A pub landlady who was using an imported Greek satellite receiver to watch Premier League football has won the latest stage of her legal battle
In October, the European Court of Justice ruled that national laws that prohibit the import, sale of use of overseas smart cards are contrary to the freedom to provide services.
The High Court has said that Karen Murphy’s appeal to allow the use of the Greek issued decoder must be allowed, but the judge warned that there were other points of law regarding the legality of such screenings that would need to be decided “at a later date”.
Murphy, landlady of the Red, White and Blue pub in Portsmouth, had purchased a subscription to the Greek channel Nova in an attempt to save on the cost of a Sky retail subscription. Rather than pay the £700 per month levied by Sky, Murphy spent £800 on an annual sub to Nova.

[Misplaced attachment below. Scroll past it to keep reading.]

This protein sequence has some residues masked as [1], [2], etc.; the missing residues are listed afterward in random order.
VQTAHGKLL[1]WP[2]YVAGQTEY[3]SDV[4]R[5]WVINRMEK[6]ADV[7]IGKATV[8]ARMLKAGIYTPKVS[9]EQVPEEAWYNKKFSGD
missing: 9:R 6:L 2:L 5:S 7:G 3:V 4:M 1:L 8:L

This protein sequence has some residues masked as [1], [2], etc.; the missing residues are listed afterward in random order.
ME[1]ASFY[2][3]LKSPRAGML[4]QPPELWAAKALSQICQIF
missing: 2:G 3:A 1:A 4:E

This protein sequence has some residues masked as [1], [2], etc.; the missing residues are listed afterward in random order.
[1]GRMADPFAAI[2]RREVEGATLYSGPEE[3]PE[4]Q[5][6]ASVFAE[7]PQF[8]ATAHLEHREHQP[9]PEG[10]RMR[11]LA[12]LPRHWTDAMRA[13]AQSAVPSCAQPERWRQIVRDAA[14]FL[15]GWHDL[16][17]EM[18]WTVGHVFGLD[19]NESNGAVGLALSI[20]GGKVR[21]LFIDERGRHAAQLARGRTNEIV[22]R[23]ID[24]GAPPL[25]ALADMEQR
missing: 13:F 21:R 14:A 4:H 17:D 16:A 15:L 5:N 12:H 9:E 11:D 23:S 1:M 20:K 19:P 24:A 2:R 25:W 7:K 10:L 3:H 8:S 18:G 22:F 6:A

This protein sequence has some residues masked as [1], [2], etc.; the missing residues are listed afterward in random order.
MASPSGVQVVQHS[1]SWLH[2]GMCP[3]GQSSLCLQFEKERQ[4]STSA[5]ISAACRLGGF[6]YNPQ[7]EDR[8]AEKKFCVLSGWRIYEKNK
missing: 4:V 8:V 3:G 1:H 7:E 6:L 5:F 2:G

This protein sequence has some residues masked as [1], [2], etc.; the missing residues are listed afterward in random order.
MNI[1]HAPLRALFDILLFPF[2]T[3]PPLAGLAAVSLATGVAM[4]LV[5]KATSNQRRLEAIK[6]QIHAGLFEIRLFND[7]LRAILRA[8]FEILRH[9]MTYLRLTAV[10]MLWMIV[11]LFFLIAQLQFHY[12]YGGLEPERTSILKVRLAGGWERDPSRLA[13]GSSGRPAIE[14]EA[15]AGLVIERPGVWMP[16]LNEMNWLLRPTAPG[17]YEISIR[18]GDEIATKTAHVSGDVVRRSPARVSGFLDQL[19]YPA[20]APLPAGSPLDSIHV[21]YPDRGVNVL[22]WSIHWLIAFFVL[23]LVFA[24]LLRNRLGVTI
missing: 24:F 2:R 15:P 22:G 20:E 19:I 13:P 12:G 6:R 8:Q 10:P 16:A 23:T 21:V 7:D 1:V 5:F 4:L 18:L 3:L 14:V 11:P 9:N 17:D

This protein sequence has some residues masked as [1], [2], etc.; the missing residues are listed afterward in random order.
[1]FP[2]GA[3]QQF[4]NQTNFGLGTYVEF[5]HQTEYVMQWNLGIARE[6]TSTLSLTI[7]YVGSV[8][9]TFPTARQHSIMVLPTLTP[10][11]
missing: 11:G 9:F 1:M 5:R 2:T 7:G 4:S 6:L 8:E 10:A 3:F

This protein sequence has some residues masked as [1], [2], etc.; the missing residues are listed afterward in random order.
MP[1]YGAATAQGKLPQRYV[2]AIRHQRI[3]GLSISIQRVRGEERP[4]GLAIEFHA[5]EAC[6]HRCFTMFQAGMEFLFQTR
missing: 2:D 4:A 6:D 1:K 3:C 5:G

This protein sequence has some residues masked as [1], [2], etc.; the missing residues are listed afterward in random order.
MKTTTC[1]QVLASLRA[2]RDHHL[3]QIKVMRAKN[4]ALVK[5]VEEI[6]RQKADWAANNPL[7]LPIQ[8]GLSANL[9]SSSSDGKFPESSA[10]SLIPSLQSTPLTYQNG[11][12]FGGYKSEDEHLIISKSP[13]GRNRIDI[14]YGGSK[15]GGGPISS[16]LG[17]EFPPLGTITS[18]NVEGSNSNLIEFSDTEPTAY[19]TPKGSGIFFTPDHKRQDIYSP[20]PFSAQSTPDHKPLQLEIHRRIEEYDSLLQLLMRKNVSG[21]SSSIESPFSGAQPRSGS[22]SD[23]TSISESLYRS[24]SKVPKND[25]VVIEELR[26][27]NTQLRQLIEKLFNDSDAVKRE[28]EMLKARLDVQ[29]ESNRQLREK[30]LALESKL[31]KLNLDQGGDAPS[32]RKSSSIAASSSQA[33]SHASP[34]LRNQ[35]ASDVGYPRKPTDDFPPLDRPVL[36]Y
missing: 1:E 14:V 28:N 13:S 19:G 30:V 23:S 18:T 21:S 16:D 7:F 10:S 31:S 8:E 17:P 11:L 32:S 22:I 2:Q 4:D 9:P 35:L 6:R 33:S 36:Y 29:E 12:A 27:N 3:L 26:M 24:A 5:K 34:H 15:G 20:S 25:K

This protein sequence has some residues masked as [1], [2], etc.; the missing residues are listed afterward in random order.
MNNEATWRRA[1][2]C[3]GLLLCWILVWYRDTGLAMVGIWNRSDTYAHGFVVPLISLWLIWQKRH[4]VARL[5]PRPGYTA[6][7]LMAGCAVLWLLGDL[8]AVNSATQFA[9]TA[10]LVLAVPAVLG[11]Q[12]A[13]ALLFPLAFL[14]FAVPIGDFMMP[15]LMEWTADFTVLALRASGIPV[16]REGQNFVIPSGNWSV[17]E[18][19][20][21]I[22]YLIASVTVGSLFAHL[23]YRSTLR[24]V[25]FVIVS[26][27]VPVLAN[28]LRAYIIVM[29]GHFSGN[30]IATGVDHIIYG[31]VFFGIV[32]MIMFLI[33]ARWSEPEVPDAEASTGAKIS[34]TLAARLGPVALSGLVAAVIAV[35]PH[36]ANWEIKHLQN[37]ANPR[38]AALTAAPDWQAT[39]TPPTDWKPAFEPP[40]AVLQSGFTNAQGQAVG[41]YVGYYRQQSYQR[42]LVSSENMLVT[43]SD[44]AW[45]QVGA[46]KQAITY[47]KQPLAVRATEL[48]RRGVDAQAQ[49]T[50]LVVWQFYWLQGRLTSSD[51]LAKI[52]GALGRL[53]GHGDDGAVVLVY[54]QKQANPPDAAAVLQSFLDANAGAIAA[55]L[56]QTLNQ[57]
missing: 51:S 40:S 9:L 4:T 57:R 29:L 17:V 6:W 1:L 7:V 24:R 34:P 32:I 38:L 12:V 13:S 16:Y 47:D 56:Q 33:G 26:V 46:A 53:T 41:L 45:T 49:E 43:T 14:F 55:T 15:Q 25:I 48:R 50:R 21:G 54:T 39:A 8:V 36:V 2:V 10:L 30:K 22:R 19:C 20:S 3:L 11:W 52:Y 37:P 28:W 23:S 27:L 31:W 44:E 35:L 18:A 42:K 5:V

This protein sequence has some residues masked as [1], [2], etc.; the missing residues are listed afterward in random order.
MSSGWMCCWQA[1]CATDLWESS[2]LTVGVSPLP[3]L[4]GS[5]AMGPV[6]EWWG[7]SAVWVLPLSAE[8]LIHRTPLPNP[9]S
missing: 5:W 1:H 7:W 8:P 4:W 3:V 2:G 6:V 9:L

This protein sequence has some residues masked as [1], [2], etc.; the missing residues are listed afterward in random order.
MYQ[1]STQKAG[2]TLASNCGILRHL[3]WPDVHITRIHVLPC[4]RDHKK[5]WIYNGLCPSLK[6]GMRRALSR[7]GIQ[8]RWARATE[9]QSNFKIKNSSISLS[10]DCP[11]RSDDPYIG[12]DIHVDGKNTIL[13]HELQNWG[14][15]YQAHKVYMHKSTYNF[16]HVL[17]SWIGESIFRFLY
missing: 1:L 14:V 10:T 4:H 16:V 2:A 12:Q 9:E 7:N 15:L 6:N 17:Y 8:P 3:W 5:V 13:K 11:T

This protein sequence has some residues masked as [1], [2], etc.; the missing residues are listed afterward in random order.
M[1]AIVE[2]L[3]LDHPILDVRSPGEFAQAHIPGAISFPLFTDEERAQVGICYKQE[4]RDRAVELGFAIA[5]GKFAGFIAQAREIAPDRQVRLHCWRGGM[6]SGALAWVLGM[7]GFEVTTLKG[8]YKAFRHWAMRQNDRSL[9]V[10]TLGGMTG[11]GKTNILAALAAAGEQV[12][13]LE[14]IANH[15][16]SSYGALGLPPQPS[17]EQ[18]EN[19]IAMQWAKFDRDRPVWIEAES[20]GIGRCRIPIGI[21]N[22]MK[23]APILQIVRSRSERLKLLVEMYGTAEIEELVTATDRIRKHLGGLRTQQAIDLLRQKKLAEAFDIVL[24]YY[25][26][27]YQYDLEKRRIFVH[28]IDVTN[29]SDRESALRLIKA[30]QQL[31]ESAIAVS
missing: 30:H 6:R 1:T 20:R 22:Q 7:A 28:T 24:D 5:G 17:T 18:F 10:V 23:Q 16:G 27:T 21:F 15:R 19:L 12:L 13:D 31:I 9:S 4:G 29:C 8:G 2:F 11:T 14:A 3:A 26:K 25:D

She has subsequently spent £8,000 over a six-year period in fighting the prosecution.
Commenting on the case a Sky spokesperson said: “The UK courts have already ruled that the unauthorised use of the Premier League’s copyrighted material via foreign satellite systems in pubs infringes copyright and is therefore illegal. This remains the case following the ruling in the Murphy case. We will continue to protect our legitimate customers by supporting action against licensees who break the law. At the same time, we will continue to work with the licensed trade to help even more pubs and clubs enjoy the business benefits of live sport.”
Meanwhile, a campaign backed by Sky and the Premier League warning pubs against the use of foreign satellite broadcasts is underway. Full page advertisements have been taken in trade publications, such as the Morning Advertiser, reminding pubs that no broadcasters other than Sky and ESPN have been authorised by the Premier League for distribution in pubs.